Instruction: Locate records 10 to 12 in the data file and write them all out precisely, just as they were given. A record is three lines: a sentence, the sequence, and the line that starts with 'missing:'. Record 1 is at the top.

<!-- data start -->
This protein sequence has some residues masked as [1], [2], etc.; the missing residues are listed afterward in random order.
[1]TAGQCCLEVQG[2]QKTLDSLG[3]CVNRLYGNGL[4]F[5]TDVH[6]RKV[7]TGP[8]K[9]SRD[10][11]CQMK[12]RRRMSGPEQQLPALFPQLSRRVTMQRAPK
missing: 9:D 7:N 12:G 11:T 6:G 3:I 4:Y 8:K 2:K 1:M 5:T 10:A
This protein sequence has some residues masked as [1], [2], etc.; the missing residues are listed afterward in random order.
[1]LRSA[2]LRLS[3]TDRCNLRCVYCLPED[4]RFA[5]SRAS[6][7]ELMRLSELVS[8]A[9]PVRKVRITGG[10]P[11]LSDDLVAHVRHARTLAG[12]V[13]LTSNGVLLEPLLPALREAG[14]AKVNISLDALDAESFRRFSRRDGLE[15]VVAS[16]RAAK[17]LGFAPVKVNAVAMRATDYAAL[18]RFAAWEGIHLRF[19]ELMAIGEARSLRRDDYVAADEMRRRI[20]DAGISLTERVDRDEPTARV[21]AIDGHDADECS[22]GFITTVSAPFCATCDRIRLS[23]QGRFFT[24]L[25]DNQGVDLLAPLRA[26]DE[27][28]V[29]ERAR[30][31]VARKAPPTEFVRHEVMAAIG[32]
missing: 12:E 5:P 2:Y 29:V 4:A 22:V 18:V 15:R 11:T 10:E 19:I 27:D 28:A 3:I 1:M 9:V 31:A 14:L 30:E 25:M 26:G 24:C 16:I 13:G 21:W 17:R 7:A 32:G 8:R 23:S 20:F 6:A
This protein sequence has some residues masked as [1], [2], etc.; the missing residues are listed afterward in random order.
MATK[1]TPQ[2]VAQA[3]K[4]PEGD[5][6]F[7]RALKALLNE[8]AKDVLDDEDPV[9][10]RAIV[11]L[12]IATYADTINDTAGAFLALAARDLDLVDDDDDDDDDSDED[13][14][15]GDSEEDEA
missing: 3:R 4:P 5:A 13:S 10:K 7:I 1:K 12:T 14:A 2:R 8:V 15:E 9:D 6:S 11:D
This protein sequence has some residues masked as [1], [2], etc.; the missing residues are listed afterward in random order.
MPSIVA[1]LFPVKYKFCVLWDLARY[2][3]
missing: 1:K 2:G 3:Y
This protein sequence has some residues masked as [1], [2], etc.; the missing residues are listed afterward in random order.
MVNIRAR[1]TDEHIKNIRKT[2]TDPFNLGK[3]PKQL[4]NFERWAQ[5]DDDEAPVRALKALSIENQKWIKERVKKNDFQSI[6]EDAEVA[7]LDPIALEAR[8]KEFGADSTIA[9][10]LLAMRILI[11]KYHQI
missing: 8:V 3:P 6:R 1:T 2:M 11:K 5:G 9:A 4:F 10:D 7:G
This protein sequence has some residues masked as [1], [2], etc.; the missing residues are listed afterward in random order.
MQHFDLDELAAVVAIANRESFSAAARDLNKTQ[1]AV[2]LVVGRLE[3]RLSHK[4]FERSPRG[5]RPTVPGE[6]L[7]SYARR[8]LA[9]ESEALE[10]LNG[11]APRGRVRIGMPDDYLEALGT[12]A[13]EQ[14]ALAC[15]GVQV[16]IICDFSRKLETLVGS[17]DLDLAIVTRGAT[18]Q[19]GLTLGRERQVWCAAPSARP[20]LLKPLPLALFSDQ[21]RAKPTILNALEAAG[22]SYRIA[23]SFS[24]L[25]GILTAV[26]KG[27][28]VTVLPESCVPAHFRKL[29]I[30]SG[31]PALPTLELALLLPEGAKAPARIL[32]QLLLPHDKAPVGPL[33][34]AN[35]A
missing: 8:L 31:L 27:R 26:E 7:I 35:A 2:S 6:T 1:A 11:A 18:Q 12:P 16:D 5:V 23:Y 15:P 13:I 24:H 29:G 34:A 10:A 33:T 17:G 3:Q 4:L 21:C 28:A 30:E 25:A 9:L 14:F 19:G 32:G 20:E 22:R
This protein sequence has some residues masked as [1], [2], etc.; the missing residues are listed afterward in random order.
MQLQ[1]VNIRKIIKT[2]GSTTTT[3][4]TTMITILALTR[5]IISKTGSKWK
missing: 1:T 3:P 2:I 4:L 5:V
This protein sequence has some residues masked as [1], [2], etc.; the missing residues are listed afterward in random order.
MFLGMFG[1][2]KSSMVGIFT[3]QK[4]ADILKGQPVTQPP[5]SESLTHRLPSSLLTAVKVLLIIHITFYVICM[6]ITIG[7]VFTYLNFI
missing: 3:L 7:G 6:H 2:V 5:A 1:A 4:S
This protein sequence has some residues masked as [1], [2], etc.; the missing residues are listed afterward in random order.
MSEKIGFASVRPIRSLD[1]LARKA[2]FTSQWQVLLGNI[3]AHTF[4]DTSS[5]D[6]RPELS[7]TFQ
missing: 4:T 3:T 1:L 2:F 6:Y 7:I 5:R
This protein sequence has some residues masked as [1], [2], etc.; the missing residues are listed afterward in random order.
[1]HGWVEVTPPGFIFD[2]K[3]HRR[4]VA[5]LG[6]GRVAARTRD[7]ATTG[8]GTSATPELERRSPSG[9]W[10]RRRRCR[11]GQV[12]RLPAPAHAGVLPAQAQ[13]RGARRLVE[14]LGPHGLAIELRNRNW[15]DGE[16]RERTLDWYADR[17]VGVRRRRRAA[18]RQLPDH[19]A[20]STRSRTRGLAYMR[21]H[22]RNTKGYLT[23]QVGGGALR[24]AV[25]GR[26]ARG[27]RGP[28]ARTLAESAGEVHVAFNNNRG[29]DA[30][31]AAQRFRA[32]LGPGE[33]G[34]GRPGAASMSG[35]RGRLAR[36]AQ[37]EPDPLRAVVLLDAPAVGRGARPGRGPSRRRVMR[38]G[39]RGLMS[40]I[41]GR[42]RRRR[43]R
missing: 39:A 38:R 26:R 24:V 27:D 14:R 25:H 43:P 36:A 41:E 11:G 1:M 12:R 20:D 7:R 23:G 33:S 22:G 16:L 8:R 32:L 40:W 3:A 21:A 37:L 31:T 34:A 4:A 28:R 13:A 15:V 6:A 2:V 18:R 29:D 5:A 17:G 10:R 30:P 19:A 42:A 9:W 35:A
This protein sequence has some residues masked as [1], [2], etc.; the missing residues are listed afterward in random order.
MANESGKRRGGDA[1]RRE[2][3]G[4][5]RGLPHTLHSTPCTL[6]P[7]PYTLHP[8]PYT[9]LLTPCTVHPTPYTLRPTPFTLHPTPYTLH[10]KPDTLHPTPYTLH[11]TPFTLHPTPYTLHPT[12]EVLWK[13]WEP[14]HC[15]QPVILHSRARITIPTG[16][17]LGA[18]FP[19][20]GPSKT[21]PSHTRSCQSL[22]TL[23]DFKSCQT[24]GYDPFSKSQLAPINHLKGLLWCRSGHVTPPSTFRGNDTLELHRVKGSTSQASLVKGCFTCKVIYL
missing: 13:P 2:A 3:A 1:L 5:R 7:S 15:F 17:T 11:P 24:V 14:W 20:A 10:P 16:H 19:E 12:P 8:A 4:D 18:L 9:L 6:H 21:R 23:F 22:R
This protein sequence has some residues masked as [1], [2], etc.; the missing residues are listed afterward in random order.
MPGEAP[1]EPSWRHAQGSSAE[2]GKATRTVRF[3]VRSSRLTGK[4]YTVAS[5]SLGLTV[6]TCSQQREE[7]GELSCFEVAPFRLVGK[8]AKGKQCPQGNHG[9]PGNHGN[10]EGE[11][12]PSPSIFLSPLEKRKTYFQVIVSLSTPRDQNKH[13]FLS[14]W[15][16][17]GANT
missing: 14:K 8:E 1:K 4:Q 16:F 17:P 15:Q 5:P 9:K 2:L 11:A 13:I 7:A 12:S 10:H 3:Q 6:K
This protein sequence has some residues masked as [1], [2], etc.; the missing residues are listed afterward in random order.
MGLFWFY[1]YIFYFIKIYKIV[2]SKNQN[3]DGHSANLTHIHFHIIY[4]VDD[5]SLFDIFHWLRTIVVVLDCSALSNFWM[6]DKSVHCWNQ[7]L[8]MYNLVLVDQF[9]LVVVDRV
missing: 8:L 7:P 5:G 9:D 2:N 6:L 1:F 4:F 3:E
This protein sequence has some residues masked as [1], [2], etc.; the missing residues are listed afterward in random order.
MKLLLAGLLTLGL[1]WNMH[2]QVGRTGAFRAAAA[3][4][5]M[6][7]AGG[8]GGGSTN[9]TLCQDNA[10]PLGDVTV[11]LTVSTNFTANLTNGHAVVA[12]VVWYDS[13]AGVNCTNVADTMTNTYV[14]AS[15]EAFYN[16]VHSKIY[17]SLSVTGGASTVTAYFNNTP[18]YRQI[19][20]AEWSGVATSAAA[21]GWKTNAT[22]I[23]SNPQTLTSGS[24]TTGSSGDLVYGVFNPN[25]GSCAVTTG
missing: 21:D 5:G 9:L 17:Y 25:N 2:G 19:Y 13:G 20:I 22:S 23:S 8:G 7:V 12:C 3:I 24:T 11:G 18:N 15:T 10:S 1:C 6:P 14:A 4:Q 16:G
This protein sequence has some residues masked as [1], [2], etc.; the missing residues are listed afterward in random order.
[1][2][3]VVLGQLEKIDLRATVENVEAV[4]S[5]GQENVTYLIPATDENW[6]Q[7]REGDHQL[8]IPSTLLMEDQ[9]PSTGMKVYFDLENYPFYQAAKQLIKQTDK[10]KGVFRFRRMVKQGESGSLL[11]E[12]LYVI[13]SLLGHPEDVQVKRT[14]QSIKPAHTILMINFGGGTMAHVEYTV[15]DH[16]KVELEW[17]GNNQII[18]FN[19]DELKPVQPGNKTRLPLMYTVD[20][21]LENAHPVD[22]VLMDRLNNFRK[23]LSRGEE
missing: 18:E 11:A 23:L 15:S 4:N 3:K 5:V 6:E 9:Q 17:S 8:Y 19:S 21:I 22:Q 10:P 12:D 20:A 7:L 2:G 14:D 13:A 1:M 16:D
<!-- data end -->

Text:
This protein sequence has some residues masked as [1], [2], etc.; the missing residues are listed afterward in random order.
[1]HGWVEVTPPGFIFD[2]K[3]HRR[4]VA[5]LG[6]GRVAARTRD[7]ATTG[8]GTSATPELERRSPSG[9]W[10]RRRRCR[11]GQV[12]RLPAPAHAGVLPAQAQ[13]RGARRLVE[14]LGPHGLAIELRNRNW[15]DGE[16]RERTLDWYADR[17]VGVRRRRRAA[18]RQLPDH[19]A[20]STRSRTRGLAYMR[21]H[22]RNTKGYLT[23]QVGGGALR[24]AV[25]GR[26]ARG[27]RGP[28]ARTLAESAGEVHVAFNNNRG[29]DA[30][31]AAQRFRA[32]LGPGE[33]G[34]GRPGAASMSG[35]RGRLAR[36]AQ[37]EPDPLRAVVLLDAPAVGRGARPGRGPSRRRVMR[38]G[39]RGLMS[40]I[41]GR[42]RRRR[43]R
missing: 39:A 38:R 26:R 24:V 27:D 14:R 25:H 43:P 36:A 41:E 11:G 1:M 12:R 20:D 7:R 23:G 33:S 22:G 16:L 8:R 32:L 40:W 3:A 21:A 37:L 31:T 34:A 4:A 28:R 13:A 15:V 6:A 2:V 18:R 29:D 5:A 17:G 10:R 30:P 19:A 42:A 9:W 35:A
This protein sequence has some residues masked as [1], [2], etc.; the missing residues are listed afterward in random order.
MANESGKRRGGDA[1]RRE[2][3]G[4][5]RGLPHTLHSTPCTL[6]P[7]PYTLHP[8]PYT[9]LLTPCTVHPTPYTLRPTPFTLHPTPYTLH[10]KPDTLHPTPYTLH[11]TPFTLHPTPYTLHPT[12]EVLWK[13]WEP[14]HC[15]QPVILHSRARITIPTG[16][17]LGA[18]FP[19][20]GPSKT[21]PSHTRSCQSL[22]TL[23]DFKSCQT[24]GYDPFSKSQLAPINHLKGLLWCRSGHVTPPSTFRGNDTLELHRVKGSTSQASLVKGCFTCKVIYL
missing: 13:P 2:A 3:A 1:L 5:R 7:S 15:F 17:T 11:P 24:V 14:W 20:A 10:P 16:H 19:E 12:P 8:A 4:D 18:L 9:L 6:H 21:R 23:F 22:R
This protein sequence has some residues masked as [1], [2], etc.; the missing residues are listed afterward in random order.
MPGEAP[1]EPSWRHAQGSSAE[2]GKATRTVRF[3]VRSSRLTGK[4]YTVAS[5]SLGLTV[6]TCSQQREE[7]GELSCFEVAPFRLVGK[8]AKGKQCPQGNHG[9]PGNHGN[10]EGE[11][12]PSPSIFLSPLEKRKTYFQVIVSLSTPRDQNKH[13]FLS[14]W[15][16][17]GANT
missing: 14:K 8:E 1:K 4:Q 16:F 17:P 15:Q 5:P 9:K 2:L 11:A 13:I 7:A 12:S 10:H 3:Q 6:K